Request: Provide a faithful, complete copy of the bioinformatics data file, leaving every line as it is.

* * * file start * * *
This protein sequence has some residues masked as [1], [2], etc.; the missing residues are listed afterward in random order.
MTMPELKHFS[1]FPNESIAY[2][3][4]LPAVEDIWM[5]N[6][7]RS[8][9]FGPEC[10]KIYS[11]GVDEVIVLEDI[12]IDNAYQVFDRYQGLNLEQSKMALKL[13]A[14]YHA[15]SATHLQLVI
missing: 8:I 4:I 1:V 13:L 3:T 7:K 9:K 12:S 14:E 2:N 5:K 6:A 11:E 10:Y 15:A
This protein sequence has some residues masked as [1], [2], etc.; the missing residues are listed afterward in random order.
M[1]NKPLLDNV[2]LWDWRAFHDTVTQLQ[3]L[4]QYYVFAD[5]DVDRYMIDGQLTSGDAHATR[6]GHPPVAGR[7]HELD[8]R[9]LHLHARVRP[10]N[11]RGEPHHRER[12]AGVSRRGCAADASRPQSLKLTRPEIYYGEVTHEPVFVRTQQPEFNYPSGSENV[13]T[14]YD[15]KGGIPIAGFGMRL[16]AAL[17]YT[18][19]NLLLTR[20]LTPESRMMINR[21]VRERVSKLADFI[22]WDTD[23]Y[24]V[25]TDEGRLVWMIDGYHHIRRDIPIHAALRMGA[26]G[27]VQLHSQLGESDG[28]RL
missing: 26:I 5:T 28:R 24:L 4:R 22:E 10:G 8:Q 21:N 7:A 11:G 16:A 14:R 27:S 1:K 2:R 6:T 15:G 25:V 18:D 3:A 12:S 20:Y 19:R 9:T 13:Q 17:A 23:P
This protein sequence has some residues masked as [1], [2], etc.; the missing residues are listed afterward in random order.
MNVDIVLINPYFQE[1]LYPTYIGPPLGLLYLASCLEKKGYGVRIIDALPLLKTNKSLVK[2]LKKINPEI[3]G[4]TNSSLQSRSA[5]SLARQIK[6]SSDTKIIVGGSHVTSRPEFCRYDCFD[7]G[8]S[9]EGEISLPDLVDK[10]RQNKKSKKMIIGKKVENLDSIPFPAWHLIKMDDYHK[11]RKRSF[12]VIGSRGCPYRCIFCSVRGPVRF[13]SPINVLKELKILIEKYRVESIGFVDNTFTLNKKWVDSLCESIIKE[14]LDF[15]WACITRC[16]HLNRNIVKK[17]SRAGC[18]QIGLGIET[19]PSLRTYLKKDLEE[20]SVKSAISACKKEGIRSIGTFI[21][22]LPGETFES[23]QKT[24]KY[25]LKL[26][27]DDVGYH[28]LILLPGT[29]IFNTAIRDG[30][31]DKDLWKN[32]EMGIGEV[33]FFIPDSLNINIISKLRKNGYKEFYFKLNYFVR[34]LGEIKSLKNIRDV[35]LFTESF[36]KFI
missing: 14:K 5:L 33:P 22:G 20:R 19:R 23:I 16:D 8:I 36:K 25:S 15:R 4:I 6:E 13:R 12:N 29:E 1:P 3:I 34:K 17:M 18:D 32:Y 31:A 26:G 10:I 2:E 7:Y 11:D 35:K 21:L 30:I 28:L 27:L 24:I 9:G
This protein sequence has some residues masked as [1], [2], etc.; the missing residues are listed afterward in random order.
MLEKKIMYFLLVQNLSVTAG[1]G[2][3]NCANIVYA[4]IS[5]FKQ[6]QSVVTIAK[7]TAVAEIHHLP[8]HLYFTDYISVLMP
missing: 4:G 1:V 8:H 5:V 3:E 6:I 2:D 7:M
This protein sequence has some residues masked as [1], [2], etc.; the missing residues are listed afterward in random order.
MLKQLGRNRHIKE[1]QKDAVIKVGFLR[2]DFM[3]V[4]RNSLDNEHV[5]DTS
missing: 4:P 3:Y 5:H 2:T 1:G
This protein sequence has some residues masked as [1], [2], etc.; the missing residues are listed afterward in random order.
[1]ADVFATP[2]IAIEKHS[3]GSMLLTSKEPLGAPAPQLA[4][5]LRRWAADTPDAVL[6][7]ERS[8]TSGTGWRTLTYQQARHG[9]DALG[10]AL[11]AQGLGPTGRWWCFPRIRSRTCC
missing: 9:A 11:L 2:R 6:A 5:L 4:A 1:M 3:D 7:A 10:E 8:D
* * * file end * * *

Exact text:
This protein sequence has some residues masked as [1], [2], etc.; the missing residues are listed afterward in random order.
MTMPELKHFS[1]FPNESIAY[2][3][4]LPAVEDIWM[5]N[6][7]RS[8][9]FGPEC[10]KIYS[11]GVDEVIVLEDI[12]IDNAYQVFDRYQGLNLEQSKMALKL[13]A[14]YHA[15]SATHLQLVI
missing: 8:I 4:I 1:V 13:L 3:T 7:K 9:K 12:S 14:E 2:N 5:K 6:A 11:E 10:Y 15:A
This protein sequence has some residues masked as [1], [2], etc.; the missing residues are listed afterward in random order.
M[1]NKPLLDNV[2]LWDWRAFHDTVTQLQ[3]L[4]QYYVFAD[5]DVDRYMIDGQLTSGDAHATR[6]GHPPVAGR[7]HELD[8]R[9]LHLHARVRP[10]N[11]RGEPHHRER[12]AGVSRRGCAADASRPQSLKLTRPEIYYGEVTHEPVFVRTQQPEFNYPSGSENV[13]T[14]YD[15]KGGIPIAGFGMRL[16]AAL[17]YT[18][19]NLLLTR[20]LTPESRMMINR[21]VRERVSKLADFI[22]WDTD[23]Y[24]V[25]TDEGRLVWMIDGYHHIRRDIPIHAALRMGA[26]G[27]VQLHSQLGESDG[28]RL
missing: 26:I 5:T 28:R 24:L 4:R 22:E 10:G 8:Q 21:N 7:A 11:G 16:A 14:R 27:S 1:K 2:R 6:T 15:G 25:V 18:D 3:A 12:S 20:Y 19:R 9:T 13:Q 17:A 23:P
This protein sequence has some residues masked as [1], [2], etc.; the missing residues are listed afterward in random order.
MNVDIVLINPYFQE[1]LYPTYIGPPLGLLYLASCLEKKGYGVRIIDALPLLKTNKSLVK[2]LKKINPEI[3]G[4]TNSSLQSRSA[5]SLARQIK[6]SSDTKIIVGGSHVTSRPEFCRYDCFD[7]G[8]S[9]EGEISLPDLVDK[10]RQNKKSKKMIIGKKVENLDSIPFPAWHLIKMDDYHK[11]RKRSF[12]VIGSRGCPYRCIFCSVRGPVRF[13]SPINVLKELKILIEKYRVESIGFVDNTFTLNKKWVDSLCESIIKE[14]LDF[15]WACITRC[16]HLNRNIVKK[17]SRAGC[18]QIGLGIET[19]PSLRTYLKKDLEE[20]SVKSAISACKKEGIRSIGTFI[21][22]LPGETFES[23]QKT[24]KY[25]LKL[26][27]DDVGYH[28]LILLPGT[29]IFNTAIRDG[30][31]DKDLWKN[32]EMGIGEV[33]FFIPDSLNINIISKLRKNGYKEFYFKLNYFVR[34]LGEIKSLKNIRDV[35]LFTESF[36]KFI
missing: 14:K 5:L 33:P 22:G 20:R 19:R 23:I 16:D 8:I 36:K 25:S 15:R 4:I 6:E 13:R 12:N 29:E 1:P 3:I 34:K 17:M 18:D 32:Y 31:A 26:G 10:I 2:E 7:Y 11:D 35:K 21:L 30:I 28:L 27:L 24:I 9:G
This protein sequence has some residues masked as [1], [2], etc.; the missing residues are listed afterward in random order.
MLEKKIMYFLLVQNLSVTAG[1]G[2][3]NCANIVYA[4]IS[5]FKQ[6]QSVVTIAK[7]TAVAEIHHLP[8]HLYFTDYISVLMP
missing: 4:G 1:V 8:H 5:V 3:E 6:I 2:D 7:M
This protein sequence has some residues masked as [1], [2], etc.; the missing residues are listed afterward in random order.
MLKQLGRNRHIKE[1]QKDAVIKVGFLR[2]DFM[3]V[4]RNSLDNEHV[5]DTS
missing: 4:P 3:Y 5:H 2:T 1:G
This protein sequence has some residues masked as [1], [2], etc.; the missing residues are listed afterward in random order.
[1]ADVFATP[2]IAIEKHS[3]GSMLLTSKEPLGAPAPQLA[4][5]LRRWAADTPDAVL[6][7]ERS[8]TSGTGWRTLTYQQARHG[9]DALG[10]AL[11]AQGLGPTGRWWCFPRIRSRTCC
missing: 9:A 11:L 2:R 6:A 5:L 4:A 1:M 3:D 7:A 10:E 8:D